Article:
Console controversy: Criminal investigation opens into charity
Office of the Director of Corporate Enforcement launches inquiry into charity
The Office of the Director of Corporate Enforcement has launched a criminal investigation into the suicide prevention charity Console.
The office has wide-ranging powers to search for and seize documents where breaches of company law are suspected.
Criminal prosecutions are undertaken in the District Court by the office’s staff, while more serious cases are referred to the Director of Public Prosecutions for potential prosecution on indictment.
A spokesman said it was not the policy of the office to comment on ongoing enforcement activities.
It has also emerged the Health Service Executive has given Console more than €320,000 so far this year – after its own internal audit raised serious issues with spending and governance at the charity.
Minister of State at the Department of Health Helen McEntee, who had previously said no HSE funding was given to the charity this year, yesterday corrected this in a letter to Social Democrat TD Catherine Murphy. Ms McEntee said Console has received €321,498 in HSE funding in 2016.
Since then, drafts were sent to Console founder Paul Kelly for his responses and there was engagement between the HSE’s mental health division and Mr Kelly.
Most of the funding by the HSE goes to support the helplines and counselling services. The cost of the two helplines in 2014 was €347,000, of which the HSE provided €294,000 and Console €53,000, Mr Kelly told the HSE auditors.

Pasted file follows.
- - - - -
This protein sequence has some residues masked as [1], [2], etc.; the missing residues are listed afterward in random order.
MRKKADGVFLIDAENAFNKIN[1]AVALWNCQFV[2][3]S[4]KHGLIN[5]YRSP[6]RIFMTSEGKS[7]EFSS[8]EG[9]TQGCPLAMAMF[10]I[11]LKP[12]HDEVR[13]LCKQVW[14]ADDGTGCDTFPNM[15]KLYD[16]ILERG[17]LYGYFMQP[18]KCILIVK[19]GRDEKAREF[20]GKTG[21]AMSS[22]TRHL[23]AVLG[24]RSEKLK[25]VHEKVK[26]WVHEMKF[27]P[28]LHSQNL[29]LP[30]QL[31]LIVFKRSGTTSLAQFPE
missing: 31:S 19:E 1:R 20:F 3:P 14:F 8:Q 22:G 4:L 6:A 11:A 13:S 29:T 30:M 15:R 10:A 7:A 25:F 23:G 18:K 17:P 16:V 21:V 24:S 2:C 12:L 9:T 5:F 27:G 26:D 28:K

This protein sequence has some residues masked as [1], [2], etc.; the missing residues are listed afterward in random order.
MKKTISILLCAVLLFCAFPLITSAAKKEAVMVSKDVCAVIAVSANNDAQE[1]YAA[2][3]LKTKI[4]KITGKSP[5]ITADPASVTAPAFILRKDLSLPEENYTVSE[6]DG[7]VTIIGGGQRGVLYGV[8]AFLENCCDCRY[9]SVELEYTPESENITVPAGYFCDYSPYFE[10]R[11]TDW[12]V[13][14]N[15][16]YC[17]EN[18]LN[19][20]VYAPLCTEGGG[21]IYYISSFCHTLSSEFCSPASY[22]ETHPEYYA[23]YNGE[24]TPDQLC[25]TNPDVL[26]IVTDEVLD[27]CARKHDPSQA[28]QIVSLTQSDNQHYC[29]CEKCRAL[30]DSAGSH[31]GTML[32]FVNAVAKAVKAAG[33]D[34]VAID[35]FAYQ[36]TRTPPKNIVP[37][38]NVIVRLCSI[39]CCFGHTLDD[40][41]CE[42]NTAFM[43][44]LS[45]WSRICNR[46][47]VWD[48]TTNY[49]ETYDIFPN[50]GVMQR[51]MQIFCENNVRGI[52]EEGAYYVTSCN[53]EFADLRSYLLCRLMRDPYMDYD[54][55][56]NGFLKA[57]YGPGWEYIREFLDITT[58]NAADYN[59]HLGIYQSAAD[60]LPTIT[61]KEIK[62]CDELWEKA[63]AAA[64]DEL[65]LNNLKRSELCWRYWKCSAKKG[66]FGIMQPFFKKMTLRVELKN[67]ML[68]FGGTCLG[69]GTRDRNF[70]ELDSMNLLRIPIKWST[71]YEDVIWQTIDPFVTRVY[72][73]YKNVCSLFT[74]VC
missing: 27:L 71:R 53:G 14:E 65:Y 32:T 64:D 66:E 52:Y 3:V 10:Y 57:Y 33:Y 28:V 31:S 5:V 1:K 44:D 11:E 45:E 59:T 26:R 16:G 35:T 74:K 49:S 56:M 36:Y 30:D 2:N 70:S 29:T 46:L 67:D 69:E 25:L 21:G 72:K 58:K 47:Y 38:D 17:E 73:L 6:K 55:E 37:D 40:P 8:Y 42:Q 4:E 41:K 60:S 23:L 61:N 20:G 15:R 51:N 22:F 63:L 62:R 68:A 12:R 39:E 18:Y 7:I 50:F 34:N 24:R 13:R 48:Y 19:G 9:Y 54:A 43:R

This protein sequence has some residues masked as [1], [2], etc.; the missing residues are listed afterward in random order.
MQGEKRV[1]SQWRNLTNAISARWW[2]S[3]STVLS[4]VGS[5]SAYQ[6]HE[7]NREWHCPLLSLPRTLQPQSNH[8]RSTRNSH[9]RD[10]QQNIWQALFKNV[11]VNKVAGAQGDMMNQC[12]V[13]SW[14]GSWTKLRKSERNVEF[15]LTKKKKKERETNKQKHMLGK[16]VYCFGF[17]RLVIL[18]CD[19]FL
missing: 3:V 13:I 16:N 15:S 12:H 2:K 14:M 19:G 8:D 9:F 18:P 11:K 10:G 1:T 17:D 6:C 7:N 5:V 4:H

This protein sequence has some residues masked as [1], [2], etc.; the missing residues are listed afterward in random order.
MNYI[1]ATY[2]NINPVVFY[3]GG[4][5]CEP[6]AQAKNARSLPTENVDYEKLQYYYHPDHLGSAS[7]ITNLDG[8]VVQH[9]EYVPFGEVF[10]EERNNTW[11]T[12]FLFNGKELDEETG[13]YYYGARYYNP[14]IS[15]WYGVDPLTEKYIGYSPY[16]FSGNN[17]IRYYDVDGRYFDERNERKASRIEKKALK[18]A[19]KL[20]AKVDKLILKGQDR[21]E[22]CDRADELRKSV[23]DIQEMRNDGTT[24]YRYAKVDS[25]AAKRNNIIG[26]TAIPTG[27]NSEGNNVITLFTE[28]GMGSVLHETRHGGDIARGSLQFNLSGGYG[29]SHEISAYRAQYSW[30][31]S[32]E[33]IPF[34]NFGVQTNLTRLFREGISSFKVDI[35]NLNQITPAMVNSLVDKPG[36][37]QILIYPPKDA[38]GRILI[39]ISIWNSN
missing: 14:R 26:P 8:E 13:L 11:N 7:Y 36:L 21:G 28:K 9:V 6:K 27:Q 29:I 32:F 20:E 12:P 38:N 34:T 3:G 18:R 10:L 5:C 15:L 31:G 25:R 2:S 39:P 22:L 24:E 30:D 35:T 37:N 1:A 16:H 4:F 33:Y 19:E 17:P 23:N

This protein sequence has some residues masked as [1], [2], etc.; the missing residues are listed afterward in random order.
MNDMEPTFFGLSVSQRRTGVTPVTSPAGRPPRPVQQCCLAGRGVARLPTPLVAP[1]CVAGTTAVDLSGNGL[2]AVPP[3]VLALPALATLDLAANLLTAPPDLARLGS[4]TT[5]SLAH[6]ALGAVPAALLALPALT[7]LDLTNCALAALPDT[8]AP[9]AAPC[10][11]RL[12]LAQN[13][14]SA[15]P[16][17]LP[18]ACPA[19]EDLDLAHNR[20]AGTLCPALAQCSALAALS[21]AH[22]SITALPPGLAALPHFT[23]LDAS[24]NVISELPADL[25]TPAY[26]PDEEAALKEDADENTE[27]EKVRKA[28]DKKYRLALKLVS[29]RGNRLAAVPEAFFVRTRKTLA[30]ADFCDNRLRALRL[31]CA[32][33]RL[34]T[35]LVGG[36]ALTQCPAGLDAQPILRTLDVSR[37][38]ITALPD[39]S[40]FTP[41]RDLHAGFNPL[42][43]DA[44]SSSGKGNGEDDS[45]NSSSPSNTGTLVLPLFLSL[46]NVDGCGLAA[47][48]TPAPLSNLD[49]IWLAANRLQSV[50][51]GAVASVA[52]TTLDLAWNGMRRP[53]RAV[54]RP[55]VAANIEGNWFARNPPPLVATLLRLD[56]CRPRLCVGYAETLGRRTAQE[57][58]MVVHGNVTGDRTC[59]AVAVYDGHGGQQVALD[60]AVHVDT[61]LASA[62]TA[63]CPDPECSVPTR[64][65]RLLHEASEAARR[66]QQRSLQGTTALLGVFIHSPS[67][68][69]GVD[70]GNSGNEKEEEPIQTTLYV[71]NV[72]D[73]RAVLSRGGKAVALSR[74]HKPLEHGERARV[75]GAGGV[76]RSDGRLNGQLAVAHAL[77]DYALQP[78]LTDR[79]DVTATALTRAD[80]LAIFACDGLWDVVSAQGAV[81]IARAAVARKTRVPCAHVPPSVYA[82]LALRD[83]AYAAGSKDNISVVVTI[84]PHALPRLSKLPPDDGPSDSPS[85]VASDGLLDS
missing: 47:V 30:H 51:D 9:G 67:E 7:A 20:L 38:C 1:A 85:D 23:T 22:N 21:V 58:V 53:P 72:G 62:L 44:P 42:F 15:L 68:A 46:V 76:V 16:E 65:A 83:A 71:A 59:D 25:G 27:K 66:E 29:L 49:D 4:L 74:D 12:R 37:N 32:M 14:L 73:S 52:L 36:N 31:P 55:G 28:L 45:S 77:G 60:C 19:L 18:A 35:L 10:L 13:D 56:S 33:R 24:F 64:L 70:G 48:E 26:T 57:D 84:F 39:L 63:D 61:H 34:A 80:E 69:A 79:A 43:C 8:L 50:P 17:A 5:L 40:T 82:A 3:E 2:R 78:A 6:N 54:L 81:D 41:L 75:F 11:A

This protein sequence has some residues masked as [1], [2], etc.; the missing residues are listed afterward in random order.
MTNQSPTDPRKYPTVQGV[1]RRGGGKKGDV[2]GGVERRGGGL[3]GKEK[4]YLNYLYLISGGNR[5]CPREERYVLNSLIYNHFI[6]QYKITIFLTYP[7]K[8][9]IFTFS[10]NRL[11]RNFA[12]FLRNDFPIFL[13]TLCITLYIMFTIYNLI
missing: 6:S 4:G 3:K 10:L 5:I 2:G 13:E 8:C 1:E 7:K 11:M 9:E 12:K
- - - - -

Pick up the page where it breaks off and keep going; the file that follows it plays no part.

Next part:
The interim chief executive of Console, David Hall, said the services provided must be protected and he hoped to meet Ms McEntee to discuss this.
Mr Hall, drafted in a week ago to take over after the resignation of Mr Kelly and two other board members, said he hoped to be able to exit his position by leaving the running of the organisation in the hands of the trustees.
However, five new trustees appointed by the Charities Regulator to join the Console board will not be able to take up positions until August.
Mr Hall said his job was to “steady the ship, amid absolute chaos”.
“I’m not Inspector Clouseau and my job is not to be Elliot Ness, ” he told RTÉ’s Drivetime.
No knowledgeHigh CourtMargaret Joyce
In a statement, Sr Joyce’s order, the Daughters of Charity, said it were shocked to learn of this.
It said she left Console in 2009 and had no knowledge of this activity. “As these matters are the subject of investigation, we will not be making further comment at this time.”
Tánaiste Frances Fitzgerald told the Seanad implementation of charity regulatory reforms would be delayed until September 5th to allow for recruitment of staff.